White Lung Syndrome is becoming a growing health concern among children, with a recent surge in cases in Ohio, USA. Following a mysterious pneumonia outbreak in China, this illness is marked by white patches on the lungs, accompanied by symptoms such as cough, fever, and fatigue. Younger children, especially those under five, may exhibit additional signs like sneezing, a runny nose, watery eyes, wheezing, vomiting, and diarrhea. Health authorities in Ohio suspect the outbreak may not stem from a new respiratory virus but could be linked to Covid-19, flu, RSV, or mycoplasma.
While not a novel disease, White Lung Syndrome garnered attention during an outbreak in China associated with various respiratory infections, including influenza, Covid-19, RSV, and mycoplasma pneumoniae. Dr. Ravi Dosi, a Pulmonary Medicine Consultant, emphasizes the global significance of this health issue, noting a considerable spike in cases.
Dr. S Vidya Nair, a Sr. Consultant in Pulmonology, describes White Lung Syndrome as a respiratory infection caused by multiple microorganisms, manifesting as white patches on lung X-rays. The sudden and rapid spread of this outbreak, particularly in China, prompted the adoption of the term “White Lung Syndrome” for quick identification.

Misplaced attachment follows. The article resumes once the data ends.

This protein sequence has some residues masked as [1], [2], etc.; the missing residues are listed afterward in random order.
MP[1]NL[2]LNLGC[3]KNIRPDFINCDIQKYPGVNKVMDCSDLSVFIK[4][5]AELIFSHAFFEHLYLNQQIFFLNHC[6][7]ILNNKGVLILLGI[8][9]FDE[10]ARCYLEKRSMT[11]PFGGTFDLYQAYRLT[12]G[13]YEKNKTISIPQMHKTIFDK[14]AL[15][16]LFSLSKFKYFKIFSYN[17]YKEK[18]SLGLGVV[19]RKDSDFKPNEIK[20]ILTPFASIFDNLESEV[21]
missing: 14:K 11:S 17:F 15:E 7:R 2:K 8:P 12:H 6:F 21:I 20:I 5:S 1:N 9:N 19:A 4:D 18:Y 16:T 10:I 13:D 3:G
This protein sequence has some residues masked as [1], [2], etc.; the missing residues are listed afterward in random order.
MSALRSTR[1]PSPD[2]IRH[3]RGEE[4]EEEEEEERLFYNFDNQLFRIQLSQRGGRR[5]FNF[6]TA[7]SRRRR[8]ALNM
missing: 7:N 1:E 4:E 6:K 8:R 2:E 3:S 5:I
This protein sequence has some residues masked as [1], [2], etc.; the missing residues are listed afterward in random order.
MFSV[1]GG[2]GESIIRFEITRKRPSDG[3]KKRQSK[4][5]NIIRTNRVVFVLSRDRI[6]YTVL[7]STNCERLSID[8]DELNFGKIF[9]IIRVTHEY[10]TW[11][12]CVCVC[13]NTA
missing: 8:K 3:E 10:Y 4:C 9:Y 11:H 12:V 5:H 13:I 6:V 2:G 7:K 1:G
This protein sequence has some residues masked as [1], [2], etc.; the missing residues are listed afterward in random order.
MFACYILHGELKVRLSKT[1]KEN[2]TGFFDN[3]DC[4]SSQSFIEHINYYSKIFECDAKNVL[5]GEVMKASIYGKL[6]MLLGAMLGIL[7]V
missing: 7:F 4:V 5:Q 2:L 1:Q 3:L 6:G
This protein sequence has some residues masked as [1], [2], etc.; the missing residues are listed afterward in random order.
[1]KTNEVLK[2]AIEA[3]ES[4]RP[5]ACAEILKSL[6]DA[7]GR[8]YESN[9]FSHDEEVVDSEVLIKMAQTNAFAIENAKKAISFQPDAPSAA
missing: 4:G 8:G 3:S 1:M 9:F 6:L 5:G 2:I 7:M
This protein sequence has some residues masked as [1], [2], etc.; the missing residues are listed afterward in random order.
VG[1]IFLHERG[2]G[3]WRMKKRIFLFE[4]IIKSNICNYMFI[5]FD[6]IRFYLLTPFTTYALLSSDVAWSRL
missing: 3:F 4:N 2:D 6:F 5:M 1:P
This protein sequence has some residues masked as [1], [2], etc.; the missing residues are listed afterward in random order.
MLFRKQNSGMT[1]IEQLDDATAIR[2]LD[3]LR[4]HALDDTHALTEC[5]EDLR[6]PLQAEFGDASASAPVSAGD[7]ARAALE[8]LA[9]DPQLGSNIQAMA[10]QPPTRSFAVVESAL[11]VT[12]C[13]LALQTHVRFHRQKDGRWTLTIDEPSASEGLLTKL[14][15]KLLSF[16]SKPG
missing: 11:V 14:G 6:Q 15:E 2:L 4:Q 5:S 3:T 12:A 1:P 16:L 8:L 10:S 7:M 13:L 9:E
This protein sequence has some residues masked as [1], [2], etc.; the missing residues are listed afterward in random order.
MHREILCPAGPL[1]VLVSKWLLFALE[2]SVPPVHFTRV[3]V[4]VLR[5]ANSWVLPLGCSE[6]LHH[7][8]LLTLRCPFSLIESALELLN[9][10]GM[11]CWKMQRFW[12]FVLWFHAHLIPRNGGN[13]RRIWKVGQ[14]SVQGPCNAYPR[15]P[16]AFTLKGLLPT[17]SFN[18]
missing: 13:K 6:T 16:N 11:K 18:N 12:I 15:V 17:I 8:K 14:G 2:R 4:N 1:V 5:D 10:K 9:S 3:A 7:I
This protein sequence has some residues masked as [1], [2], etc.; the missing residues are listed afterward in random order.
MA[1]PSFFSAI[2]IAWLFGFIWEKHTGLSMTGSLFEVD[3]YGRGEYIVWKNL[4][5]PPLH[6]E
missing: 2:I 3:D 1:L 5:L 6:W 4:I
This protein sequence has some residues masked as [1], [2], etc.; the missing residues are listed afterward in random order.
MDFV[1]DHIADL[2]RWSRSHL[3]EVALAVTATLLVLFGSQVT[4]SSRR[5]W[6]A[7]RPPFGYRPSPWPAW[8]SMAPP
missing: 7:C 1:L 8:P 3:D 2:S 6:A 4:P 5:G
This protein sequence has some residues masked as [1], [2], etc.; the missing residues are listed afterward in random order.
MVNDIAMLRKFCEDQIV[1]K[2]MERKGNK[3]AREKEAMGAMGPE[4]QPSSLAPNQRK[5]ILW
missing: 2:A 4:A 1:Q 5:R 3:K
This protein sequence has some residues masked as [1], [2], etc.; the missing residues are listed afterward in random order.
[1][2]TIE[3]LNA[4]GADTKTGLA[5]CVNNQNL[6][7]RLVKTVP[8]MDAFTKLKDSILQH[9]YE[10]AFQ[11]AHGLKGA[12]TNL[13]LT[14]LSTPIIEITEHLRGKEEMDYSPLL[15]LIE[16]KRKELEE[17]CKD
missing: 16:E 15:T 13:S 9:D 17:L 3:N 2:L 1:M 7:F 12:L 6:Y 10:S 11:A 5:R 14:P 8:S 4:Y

Dr. Vikas Maurya, Director and HOD Pulmonology at Fortis Shalimar Bagh, details the progression of symptoms, starting with upper respiratory infection symptoms and progressing to lower respiratory tract involvement. The most common symptoms include cough, fever, and fatigue.
Treatment focuses on addressing pneumonia symptoms, with medications targeting cough and fever. Regular monitoring and oxygen therapy, if necessary, form part of the medical approach. Dr. Dosi underscores the importance of early medical intervention for proper diagnosis and treatment.
As the US enters flu season, Dr. Dosi urges preventive measures such as personal hygiene, handwashing, and flu vaccinations. Dr. Maurya emphasizes the role of precautions like masks and physical distancing in reducing respiratory infection risks. Dr. Nair advises staying at home with flu-like symptoms and consulting a respiratory specialist. For chronic respiratory patients, consistent medication use is crucial, and any changes in symptoms require prompt review consultation.